Sergeant Can Be Disciplined For Working Without Permission

Sergeant George Foss works for the Township of Pennsauken, New Jersey Police Department. In 2010, the Township and Lodge No. 3 of the Fraternal Order of Police (FOP) entered into an agreement that, for the balance of the year, all covered officers would be furloughed for four days without pay. In August, all officers were notified of their scheduled furlough days and each, including Foss, acknowledged receipt of the information. Foss was assigned September 4, October 4, November 7, and December 11 as furlough days.

On September 4, 2010, Foss appeared for duty. According to the Police Chief, the Department had not been advised how to proceed if an officer came to work on his furlough day; therefore, the officer on duty permitted Foss to work his shift. As a result of this incident, the Chief issued a memorandum informing all officers that if any officer reported to work on their furlough day, they would not be paid for that day. The Chief later issued another memorandum, reiterating the earlier directive and adding that any officer who reported to work on an assigned furlough day may face disciplinary action.

On October 4, his second furlough day, Foss reported for his 7:00 p.m. shift. The officer on duty contacted the Chief at home to inform him that Foss reported to work. The Chief immediately went to the Police Department to discuss the matter with Foss. Once there, Foss told him that “he was not purposely violating any order or being insubordinate, it was that he did not agree with the FOP’s stance on the implementation of furlough days.” The Chief advised Foss that he would not order him from headquarters because he, like every Police Department employee, was allowed access to headquarters when off duty. However, he informed Foss that he would not be assigned any duties and would not be paid for that day.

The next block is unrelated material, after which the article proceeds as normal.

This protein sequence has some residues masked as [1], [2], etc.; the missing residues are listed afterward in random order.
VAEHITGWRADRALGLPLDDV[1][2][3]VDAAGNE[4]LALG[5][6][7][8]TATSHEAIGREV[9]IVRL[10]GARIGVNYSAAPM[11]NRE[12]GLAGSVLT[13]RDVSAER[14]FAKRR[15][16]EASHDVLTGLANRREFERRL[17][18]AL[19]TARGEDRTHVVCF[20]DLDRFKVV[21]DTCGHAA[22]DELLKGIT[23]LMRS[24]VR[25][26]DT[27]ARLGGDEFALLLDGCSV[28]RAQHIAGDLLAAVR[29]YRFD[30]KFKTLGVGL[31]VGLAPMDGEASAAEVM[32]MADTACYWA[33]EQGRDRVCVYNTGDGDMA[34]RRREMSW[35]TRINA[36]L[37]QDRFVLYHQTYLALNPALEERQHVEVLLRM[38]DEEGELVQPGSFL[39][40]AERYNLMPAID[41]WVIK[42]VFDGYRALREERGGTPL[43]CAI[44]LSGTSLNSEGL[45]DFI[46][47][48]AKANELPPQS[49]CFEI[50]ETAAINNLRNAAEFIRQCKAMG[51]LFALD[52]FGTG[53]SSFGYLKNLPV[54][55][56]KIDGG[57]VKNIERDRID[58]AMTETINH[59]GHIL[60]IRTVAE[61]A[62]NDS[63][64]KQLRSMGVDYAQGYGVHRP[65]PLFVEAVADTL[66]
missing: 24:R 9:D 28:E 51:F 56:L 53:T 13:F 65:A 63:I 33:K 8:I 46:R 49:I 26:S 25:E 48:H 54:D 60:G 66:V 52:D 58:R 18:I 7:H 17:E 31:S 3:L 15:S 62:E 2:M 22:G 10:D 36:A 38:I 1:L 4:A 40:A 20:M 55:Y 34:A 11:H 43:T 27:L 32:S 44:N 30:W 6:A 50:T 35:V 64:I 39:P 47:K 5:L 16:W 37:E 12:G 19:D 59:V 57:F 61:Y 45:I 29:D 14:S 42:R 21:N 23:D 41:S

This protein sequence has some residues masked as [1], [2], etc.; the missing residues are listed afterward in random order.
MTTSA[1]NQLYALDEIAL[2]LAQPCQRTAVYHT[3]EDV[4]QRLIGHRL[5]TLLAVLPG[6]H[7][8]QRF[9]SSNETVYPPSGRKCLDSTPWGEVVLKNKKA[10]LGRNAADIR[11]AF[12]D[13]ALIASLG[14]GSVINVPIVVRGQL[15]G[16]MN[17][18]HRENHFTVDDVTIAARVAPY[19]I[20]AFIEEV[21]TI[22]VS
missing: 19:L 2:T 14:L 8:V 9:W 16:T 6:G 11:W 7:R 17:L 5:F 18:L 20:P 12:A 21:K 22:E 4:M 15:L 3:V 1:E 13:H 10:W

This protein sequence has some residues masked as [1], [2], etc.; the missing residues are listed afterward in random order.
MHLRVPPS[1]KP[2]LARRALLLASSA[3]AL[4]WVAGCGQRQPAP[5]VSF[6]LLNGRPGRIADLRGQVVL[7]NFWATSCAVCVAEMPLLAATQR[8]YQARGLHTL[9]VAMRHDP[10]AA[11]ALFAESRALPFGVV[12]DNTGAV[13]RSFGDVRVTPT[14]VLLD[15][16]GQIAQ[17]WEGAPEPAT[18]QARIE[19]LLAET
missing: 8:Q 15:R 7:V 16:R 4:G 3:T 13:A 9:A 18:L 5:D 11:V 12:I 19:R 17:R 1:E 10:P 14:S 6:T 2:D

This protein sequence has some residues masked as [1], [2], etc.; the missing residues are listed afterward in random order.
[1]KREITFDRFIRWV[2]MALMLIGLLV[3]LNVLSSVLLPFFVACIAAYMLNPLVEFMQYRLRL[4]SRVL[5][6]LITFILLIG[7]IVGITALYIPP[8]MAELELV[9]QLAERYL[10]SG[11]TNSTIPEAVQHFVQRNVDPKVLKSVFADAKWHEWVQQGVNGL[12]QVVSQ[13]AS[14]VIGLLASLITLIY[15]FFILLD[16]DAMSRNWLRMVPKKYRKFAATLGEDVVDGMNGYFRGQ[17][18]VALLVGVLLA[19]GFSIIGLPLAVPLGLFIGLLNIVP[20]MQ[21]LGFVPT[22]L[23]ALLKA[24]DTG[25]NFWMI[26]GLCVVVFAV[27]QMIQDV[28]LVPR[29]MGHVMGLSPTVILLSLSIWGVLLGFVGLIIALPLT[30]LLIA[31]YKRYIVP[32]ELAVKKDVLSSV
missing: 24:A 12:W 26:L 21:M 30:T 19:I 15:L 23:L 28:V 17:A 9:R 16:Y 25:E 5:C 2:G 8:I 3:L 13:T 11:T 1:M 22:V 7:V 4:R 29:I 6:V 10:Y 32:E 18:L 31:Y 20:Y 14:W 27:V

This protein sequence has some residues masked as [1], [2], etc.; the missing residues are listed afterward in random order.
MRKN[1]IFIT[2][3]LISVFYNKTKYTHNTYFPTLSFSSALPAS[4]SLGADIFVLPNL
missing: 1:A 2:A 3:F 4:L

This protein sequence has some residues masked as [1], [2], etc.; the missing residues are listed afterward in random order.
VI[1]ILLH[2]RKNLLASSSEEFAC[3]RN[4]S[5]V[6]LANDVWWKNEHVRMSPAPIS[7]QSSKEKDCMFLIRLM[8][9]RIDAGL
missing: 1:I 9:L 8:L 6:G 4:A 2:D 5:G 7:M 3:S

Eventually, the City imposed a four-day suspension on Foss. An appeals court recently upheld the suspension.

The Court held that “we recognize the importance of maintaining discipline within the paramilitary organization to a police department. Refusal to obey orders and disrespect cannot be tolerated. Such conduct adversely affects the morale and efficiency of the department. As long as one remains a member of the police department, he must comport himself properly and not do any acts which tend to impair the morale and discipline of the police department.

“Foss intentionally violated the Chief’s directive. Moreover, Foss’s claim that he did not violate any direct order or code is irrelevant. A finding of misconduct need not be predicated on the violation of any particular department rule or regulation. Foss’s conduct violated the implicit standard of good behavior and integrity of a ranking member of the Police Department.”

Foss v. Township of Pennsauken, 2014 WL 502547 (N.J. Super. 2014).